That is exactly the conversation we have been having – to see how we would use Mundra, though we have not yet taken a decision on whether it would be Mundra. It is a very attractive and modern port and handles quite a lot of container shipments and is very capable of handling vehicles. It also handles the export of vehicles for Maruti from New Delhi. We will definitely consider Mundra and would like to put our coastal bridge once we select our north-western port. The port will directly link from Chennai via Mumbai (because a lot of our customers are there) to the north-west. But so far we have not entered into a contract with Mundra. There are three ports in that region that we are considering – Mundra, Pipavav, or Kandla in the north-west. But Mundra is in a very good position because of the existing and capable rail connection that fortunately goes from Mundra via Sanand in Gujarat where our factory is, then on to New Delhi – as a west-east and east-west corridor and back-way traffic. So we will try to use a two-way traffic wherever we can, like importing Chennai products for New Delhi and then exporting Sanand products to foreign countries or shipping them down to the southern states. We will try to strike a balance for cars and powertrain. Export markets from Gujarat will not be very different to those from Chennai – these are to the Asia-Pacific region and will continue from Sanand. South Africa and Mexico are already good markets for the Indian production and will grow as products are introduced. As you get global platforms and global products, the ability to ship them around the world will depend on the cost of production and the cost of shipping but many of the products are already made in other locations as well. There is very little exclusivity for example, the EcoSport compact SUV that we are about to launch at Chennai, has been already launched in South America at Brazil. It tends to look after most of the South American demand and is ideally positioned with a very good domestic market and exports. The next launch is here but that is not the last launch. The EcoSport has other manufacturing locations, so we don’t need to worry about shipping the EcoSport but powertrains from India will definitely support other EcoSport production sites. India becomes a centre of excellence for low-displacement powertrains, both from the existing Chennai plant in which we have invested to make it even more flexible, and at Sanand that will have its own powertrain facilities. We will do a little bit of cross-shipping between the two plants to achieve a good balance of their production but from each of the powertrain plants we will have a high proportion of exports to support other low-displacement uses predominantly in the Asia Pacific.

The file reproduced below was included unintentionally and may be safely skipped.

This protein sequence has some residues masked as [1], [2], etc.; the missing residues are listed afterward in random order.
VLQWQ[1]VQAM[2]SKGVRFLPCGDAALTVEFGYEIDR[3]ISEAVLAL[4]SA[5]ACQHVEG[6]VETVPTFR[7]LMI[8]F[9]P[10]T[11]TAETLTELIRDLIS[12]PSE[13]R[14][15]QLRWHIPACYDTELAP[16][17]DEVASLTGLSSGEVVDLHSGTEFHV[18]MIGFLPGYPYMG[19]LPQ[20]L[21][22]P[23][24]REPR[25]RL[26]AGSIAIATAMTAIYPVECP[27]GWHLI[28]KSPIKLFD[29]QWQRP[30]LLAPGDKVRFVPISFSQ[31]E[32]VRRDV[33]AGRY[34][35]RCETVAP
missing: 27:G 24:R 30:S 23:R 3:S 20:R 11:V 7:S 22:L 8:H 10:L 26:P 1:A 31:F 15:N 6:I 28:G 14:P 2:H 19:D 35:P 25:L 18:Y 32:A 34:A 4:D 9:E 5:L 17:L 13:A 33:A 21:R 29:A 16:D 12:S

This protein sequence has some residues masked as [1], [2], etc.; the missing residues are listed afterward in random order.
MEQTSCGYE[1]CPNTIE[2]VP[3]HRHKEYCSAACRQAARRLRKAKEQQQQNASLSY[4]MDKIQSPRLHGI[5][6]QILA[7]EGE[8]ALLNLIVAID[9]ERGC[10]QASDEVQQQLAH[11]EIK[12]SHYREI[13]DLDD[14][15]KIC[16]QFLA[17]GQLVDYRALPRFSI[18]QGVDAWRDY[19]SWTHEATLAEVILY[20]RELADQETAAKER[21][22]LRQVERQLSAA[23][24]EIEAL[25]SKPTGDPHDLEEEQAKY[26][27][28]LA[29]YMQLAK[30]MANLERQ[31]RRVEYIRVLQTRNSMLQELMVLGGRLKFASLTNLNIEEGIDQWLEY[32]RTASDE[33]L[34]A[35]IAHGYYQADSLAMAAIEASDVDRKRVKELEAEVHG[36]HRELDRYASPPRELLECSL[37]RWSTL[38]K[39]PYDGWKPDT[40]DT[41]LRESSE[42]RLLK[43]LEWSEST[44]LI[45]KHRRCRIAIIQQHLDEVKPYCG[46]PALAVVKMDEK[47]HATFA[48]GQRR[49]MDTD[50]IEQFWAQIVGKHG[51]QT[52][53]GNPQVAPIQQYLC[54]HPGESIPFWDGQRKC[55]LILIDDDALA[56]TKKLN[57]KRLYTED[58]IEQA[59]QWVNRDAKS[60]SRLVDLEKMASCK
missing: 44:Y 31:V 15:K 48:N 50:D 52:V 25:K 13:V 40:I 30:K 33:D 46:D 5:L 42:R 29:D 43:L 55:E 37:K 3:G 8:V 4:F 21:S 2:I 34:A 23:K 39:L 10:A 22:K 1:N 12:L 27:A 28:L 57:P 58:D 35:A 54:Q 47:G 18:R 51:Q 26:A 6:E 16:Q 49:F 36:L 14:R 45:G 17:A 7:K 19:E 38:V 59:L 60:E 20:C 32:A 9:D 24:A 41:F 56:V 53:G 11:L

The soon-to-be-launched EcoSport will be powered by the International Engine of the Year 2012: the 1-litre EcoBoost. Will this engine be manufactured at both the Chennai and the new Sanand plants?